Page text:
A pterygium is a wing-like growth that develops when an eye is regularly exposed to bright sunlight and windy environments, particularly around dust or sand. Pterygiums are common in Australia and particularly widespread in surfers, hence its other name – ‘Surfers Eye’.
The pterygium – pronounced as ter-igh-e-um – is a pink, fleshy growth that originates from the skin of the eye (the conjunctiva). The growth can gradually move across the cornea. It can cause scarring and, in some cases, visual loss.
A pterygium can affect one or both eyes. It’s more common in people between the ages of 20 and 40, and more prominent in males.
In the beginning, a pterygium can go unnoticed, or simply seem like an irritation in the eye. As it progresses, it may begin to grow across the cornea. Common symptoms of a pterygium include:
There are also some cosmetic issues associated with a pterygium. A person may feel uncomfortable about the appearance of the eye, which may initially motivate them to seek treatment.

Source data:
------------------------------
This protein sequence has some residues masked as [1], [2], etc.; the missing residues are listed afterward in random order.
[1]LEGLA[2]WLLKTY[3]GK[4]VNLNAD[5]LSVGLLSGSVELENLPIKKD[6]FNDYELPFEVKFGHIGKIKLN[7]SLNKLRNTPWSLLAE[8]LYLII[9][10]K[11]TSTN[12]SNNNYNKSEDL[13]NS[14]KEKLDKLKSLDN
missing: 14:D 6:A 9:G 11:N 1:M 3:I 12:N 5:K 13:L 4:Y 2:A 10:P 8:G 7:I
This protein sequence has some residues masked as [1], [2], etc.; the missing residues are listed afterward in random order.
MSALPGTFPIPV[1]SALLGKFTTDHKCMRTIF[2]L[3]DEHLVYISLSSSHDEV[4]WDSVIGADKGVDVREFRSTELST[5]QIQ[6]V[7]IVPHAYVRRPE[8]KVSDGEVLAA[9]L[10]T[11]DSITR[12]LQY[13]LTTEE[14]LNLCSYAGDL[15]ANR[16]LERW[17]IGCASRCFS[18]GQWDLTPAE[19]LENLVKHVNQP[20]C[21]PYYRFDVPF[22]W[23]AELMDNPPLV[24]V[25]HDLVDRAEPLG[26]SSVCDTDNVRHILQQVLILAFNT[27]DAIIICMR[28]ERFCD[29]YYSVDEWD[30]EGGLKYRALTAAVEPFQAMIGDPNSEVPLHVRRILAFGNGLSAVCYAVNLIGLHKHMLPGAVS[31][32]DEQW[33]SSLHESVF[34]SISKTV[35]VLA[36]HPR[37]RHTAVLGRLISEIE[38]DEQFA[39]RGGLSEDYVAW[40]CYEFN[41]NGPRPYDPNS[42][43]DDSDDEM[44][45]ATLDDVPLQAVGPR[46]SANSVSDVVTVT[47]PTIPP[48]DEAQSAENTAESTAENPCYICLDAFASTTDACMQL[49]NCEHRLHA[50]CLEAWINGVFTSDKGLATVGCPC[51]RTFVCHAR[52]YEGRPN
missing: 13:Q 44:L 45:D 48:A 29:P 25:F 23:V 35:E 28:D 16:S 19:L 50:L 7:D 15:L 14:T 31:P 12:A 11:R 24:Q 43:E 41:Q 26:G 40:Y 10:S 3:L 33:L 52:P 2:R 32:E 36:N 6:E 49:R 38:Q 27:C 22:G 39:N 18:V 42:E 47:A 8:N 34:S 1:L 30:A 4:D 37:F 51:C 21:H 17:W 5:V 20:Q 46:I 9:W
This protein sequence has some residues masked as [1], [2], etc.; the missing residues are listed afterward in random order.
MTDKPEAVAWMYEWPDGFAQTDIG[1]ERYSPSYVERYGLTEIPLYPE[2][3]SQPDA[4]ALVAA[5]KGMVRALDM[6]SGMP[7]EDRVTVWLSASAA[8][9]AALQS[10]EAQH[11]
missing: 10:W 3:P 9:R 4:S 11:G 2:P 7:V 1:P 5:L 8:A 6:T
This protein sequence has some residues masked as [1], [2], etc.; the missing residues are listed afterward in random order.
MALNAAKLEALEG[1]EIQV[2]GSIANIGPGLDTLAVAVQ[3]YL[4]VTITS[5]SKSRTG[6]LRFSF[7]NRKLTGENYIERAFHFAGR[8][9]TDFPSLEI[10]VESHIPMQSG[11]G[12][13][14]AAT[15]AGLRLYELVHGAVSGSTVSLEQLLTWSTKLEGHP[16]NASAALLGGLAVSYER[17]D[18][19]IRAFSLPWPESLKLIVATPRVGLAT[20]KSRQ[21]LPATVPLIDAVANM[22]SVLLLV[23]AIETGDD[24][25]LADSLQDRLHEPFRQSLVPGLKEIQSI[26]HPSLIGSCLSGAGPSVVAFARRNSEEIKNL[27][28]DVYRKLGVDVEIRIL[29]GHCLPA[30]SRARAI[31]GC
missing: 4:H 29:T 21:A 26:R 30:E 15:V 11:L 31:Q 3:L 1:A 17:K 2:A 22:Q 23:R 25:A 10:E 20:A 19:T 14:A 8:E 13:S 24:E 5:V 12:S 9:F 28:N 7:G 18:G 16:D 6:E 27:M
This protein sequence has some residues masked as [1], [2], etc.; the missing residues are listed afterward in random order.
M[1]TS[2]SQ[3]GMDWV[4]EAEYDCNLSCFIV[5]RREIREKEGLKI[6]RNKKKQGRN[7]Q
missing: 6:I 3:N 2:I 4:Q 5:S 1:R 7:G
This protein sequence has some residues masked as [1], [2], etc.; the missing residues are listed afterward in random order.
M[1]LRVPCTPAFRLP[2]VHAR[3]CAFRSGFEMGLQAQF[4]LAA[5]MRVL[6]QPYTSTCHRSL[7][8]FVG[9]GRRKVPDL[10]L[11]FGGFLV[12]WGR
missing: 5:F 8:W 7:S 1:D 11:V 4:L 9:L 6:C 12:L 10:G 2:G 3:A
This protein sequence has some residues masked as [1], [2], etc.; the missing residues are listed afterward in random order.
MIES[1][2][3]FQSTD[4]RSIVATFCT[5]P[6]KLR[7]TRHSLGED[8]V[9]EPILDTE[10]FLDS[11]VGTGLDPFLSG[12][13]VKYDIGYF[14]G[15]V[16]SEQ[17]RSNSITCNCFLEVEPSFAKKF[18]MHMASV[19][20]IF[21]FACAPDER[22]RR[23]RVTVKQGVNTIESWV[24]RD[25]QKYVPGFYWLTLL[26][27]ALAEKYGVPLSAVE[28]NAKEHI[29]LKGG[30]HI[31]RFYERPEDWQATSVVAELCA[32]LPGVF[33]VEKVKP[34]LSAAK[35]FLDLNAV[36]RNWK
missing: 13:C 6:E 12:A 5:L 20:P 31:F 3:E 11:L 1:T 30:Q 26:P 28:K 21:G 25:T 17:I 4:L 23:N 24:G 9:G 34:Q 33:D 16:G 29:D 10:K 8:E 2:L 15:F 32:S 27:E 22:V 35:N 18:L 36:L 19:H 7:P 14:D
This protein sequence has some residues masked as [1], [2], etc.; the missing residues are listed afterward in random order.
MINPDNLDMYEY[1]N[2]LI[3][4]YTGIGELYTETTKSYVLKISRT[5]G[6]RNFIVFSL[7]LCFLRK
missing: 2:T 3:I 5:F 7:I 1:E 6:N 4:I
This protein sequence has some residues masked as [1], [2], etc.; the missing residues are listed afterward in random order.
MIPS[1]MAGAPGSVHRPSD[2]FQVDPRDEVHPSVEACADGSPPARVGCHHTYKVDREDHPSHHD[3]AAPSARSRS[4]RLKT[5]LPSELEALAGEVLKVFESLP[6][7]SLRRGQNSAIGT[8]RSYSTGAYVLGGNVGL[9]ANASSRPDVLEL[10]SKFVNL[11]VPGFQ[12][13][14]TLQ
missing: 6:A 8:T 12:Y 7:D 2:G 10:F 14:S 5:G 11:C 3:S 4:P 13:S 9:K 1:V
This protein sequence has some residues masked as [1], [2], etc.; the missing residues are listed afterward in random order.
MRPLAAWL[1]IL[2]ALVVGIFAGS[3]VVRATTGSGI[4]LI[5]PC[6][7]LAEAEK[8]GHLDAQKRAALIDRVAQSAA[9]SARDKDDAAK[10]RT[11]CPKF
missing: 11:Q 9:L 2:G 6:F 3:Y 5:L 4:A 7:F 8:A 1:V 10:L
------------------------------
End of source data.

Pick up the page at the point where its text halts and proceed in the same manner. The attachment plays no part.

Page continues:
Treatment of a pterygium When it is small, a pterygium can be managed with eye drops or ointments to ease symptoms.
However if there is a suggestion that the pterygium is growing across the cornea or causing other problems, it is best to have it surgically removed to avoid complications and loss of vision.
The pterygium can be removed effectively by a corneal surgeon using modern microsurgical techniques.
People who are often outdoors should do everything they can to prevent a pterygium. Wearing good quality wrap-around sunglasses as, recommended by your optometrist, and a wide-brimmed hat will help to protect the eyes from sun and wind exposure and therefore the risk of developing a pterygium.